Uncommon Knowledge And The Hoover Institution Commemorate The 30th Anniversary Of The Fall Of The Berlin Wall
The Hoover Institution Commemorates the 30th Anniversary of the Fall of the Berlin Wall.
A historical overview of networks and power, from the Freemasons to Facebook.
How close in style and substance is Barack Obama to Abraham Lincoln, one of our greatest presidents, who also hailed from Illinois and emerged from a humble background to lead our nation in a time of crisis? Ferguson and Long examine the first inaugural addresses of both men to explore the parallels between the two and offer insights into how President Obama will guide our nation. (36:54 ) Video transcript
Sowell describes the critical differences between interests and visions. Interests, he says, are articulated by people who know what their interests are and what they want to do about them. Visions, however, are the implicit assumptions by which people operate. In politics, visions are either “constrained” or “unconstrained.” A closer look at the statements of both McCain and Obama reveals which “vision” motivates their policy positions, particularly as they pertain to the war, the law, and economics. (37:38) Video transcript
From his vantage point inside Hollywood and the arts and from the perspective of a writer whose work is imbued with religious themes, Klavan deconstructs the Left’s argument that Western civilization — from its embrace of capitalism to its foundations in Judeo-Christian doctrine to its traditions of personal liberty — is in error and needs to go. Klavan says “that argument has failed spectacularly, in every way” and that, when you do not relinquish a failed argument, all you have left is insult and ridicule. (39:22) Video transcript
Uncommon Knowledge with Dartmouth professors Jennifer Lind and William Wohlforth on international relations, political theories, and America’s role in the world.
The balance of virtue and rules flaunting in modern society.
George Shultz, writing with Henry Kissinger and others in the Wall Street Journal late last year, asserted that “nuclear weapons were essential to maintaining international security during the Cold War. …But reliance on nuclear weapons for [the purpose of deterrence] is becoming increasingly hazardous and decreasingly effective,…The world is now on the precipice of a new and dangerous nuclear era.” What made nuclear weapons acceptable then, and so unacceptable today? In answering these questions Shultz addresses the difficult challenges the United States faces as it seeks to curb the nuclear ambitions of North Korea and Iran, and the threat represented by non-nation state actors: the nightmare scenario of a nuclear suitcase bomb detonating in a major American city. (32:06) Video transcript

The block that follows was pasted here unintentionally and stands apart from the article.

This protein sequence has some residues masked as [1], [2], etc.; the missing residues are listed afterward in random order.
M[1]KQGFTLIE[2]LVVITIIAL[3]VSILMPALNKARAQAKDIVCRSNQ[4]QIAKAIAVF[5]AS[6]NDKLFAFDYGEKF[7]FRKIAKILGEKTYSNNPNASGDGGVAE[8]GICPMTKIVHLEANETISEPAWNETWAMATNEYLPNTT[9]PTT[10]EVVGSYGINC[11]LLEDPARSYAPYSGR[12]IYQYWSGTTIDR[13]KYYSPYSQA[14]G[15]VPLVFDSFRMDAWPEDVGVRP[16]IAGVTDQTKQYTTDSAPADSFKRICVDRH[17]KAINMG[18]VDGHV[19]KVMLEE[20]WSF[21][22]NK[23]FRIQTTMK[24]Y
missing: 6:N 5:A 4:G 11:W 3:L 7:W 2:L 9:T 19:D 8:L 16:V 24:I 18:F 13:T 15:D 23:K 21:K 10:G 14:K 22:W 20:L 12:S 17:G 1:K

Why the long communist experiment in the former USSR still matters today
Why the long communist experiment in the former USSR still matters today.
The Hoover Institution’s annual postdoctoral W. Glenn Campbell and Rita Ricardo-Campbell National Fellows have been named for the 2009–10 academic year.
General Jack Keane, who helped create the surge, says the war in Iraq was well worth it. By Peter Robinson.
Chairman Hebert Dwight convened the meeting of the Hoover Institution Board of Overseers at the Willard InterContinental hotel in Washington, DC, on Sunday, February 24, 2013. In addition to conducting its usual business in its semiannual two-day meeting in Washington, the board had the opportunity to hear from leading legislative and judicial officials from the federal government and to learn of the research of selected Hoover fellows.
Analyzing the future of democracy with former prime ministers and presidents. Featuring Nick Clegg, Felipe Calderón, Toomas Henrik Ilves, and Anders Fogh Rasmussen.
Why Here, Why Now? Why Did The United States Enjoy Dramatic Improvements In The Standard Of Living During The Last Century?
Hoover Institution economists John Cogan, Lee Ohanian, Terry Anderson, and George Shultz examine the causes for and the reasons behind so many improvements being made to the quality of life in the United States over the past century. They analyze the role that free markets, property rights, innovation, regulation, taxes, and national security played in these remarkable achievements.
Call Sign Chaos is Jim Mattis’s memoir of his lifelong journey from marine recruit to four-star general and secretary of defense. It’s also the story of his quest to learn from every experience and pass on those lessons, so that future generations can plan better, lead better, and do and be better, thus creating a safer and more successful United States and world.
Campaign strategies for the upcoming presidential election, the state of the economy, and the Middle East were the topics at the Hoover Institution’s May 28–29 retreat.
Hoover fellow Michael Spence ponders India, China, and the one essential element in economic growth: innovation. An interview with Peter Robinson.